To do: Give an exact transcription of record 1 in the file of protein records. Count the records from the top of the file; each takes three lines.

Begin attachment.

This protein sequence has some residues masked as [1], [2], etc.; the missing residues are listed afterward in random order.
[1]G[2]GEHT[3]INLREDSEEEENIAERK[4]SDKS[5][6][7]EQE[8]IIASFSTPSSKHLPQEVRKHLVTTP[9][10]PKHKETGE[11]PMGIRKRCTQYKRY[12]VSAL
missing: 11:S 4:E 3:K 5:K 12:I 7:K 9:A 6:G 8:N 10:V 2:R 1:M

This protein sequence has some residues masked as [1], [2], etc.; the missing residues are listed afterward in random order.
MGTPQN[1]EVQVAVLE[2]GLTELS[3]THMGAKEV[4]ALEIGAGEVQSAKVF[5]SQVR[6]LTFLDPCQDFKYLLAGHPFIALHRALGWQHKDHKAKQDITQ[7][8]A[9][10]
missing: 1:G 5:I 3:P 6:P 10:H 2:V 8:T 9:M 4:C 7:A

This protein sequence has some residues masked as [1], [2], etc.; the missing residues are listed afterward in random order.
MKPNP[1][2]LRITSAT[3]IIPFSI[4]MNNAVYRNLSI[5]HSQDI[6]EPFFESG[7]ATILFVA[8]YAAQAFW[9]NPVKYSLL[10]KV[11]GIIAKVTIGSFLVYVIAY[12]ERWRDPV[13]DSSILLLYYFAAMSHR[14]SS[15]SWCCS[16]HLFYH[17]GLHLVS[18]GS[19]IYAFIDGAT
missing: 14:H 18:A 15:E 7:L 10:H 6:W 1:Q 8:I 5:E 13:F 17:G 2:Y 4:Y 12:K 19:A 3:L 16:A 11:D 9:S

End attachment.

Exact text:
This protein sequence has some residues masked as [1], [2], etc.; the missing residues are listed afterward in random order.
[1]G[2]GEHT[3]INLREDSEEEENIAERK[4]SDKS[5][6][7]EQE[8]IIASFSTPSSKHLPQEVRKHLVTTP[9][10]PKHKETGE[11]PMGIRKRCTQYKRY[12]VSAL
missing: 11:S 4:E 3:K 5:K 12:I 7:K 9:A 6:G 8:N 10:V 2:R 1:M